Effects of dehydration temperatures on colour and polyphenoloxidase activity of Amasya and Golden Delicious apple cultivars


Akyildiz A., Ocal N. D.

JOURNAL OF THE SCIENCE OF FOOD AND AGRICULTURE, cilt.86, ss.2363-2368, 2006 (SCI İndekslerine Giren Dergi) identifier identifier

  • Cilt numarası: 86 Konu: 14
  • Basım Tarihi: 2006
  • Doi Numarası: 10.1002/jsfa.2624
  • Dergi Adı: JOURNAL OF THE SCIENCE OF FOOD AND AGRICULTURE
  • Sayfa Sayıları: ss.2363-2368

Özet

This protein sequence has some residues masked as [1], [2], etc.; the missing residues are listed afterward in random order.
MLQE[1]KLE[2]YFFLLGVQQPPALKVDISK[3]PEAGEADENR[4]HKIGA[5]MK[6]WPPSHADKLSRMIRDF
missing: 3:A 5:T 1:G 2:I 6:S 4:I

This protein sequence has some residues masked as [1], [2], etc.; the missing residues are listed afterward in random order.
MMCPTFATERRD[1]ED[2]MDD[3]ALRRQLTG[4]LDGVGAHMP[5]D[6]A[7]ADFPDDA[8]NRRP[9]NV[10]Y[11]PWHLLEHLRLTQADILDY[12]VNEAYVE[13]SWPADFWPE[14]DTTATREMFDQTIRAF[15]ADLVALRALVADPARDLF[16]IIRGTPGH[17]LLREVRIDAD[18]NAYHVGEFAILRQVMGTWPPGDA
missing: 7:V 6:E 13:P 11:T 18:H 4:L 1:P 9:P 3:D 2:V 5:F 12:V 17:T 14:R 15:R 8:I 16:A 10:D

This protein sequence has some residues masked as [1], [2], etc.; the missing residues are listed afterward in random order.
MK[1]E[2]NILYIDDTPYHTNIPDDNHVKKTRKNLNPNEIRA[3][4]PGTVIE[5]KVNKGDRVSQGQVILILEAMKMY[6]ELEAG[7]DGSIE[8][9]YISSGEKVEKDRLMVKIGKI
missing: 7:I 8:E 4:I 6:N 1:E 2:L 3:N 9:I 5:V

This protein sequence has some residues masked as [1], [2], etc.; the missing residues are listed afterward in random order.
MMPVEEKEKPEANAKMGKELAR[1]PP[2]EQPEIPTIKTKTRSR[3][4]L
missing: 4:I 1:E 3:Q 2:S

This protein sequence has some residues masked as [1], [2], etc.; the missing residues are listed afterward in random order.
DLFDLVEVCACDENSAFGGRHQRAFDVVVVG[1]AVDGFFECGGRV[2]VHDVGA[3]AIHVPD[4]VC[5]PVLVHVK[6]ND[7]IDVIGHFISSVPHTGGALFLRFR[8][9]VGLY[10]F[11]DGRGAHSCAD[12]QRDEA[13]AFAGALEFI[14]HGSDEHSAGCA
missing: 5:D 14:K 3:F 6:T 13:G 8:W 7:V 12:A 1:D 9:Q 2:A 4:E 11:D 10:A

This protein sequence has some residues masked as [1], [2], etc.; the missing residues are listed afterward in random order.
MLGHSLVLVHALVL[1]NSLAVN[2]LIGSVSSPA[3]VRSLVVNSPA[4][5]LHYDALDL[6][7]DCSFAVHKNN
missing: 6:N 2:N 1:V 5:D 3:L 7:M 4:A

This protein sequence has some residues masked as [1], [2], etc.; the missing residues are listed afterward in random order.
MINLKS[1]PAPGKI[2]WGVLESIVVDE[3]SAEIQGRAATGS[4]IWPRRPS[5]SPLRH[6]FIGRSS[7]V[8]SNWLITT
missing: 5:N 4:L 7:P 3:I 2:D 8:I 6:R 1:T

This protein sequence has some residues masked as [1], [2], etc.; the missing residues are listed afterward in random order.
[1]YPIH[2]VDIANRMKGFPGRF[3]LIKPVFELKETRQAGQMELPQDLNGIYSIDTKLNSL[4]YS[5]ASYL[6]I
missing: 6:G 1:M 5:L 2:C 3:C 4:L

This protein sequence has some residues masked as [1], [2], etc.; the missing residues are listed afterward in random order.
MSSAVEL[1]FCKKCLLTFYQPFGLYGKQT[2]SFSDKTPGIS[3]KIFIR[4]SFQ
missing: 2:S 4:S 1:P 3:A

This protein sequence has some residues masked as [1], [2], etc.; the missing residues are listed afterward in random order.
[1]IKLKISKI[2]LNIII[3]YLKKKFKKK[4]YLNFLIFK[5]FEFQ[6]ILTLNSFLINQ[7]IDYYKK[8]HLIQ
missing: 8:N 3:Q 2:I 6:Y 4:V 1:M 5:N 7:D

During dehydration at different temperatures (60, 70 and 80 degrees C) of Amasya and Golden Delicious apple cultivars, changes in colour, polyphenoloxidase activity (PPO), browning index and hydroxymethylfurfural (HMF) content were studied. Effects of dehydration time on the L* values of both cultivars were not significant. Only Amasya samples dehydrated at 80 degrees C were found to have significantly higher L* values than the remaining samples. In all cases, Golden Delicious samples had higher L* values than those of the Amasya cultivar. a* values of samples increased within the first hour of dehydration and then remained almost unchanged. The enzyme activity showed a rapid decrease in the first hour of dehydration and residual enzyme activities (%) reached 9.8%, 5.3% and 4.5% for Amasya, and 17.4%, 10.3% and 4.6% for the Golden Delicious cultivar at 60, 70 and 80 degrees C, respectively. In all final samples the residual enzyme activities were around 1%. The highest browning values were observed at the second hour of dehydration at 60 and 70 degrees C and the first hour of dehydration at 80 degrees C. In all conditions Amasya apples had a higher browning tendency. The presence of HMF was detected only at the 4th hour of dehydration at 80 degrees C for both cultivars. Effects of dehydration temperature on colour and PPO of the final product were insignificant. However, an important effect of temperature was determined on the browning index of Golden Delicious samples. The lowest browning tendency was measured on samples dehydrated at 80 degrees C. The results showed that cultivar and dehydration temperature had considerable effect on the browning of apple slices. (c) 2006 Society of Chemical Industry.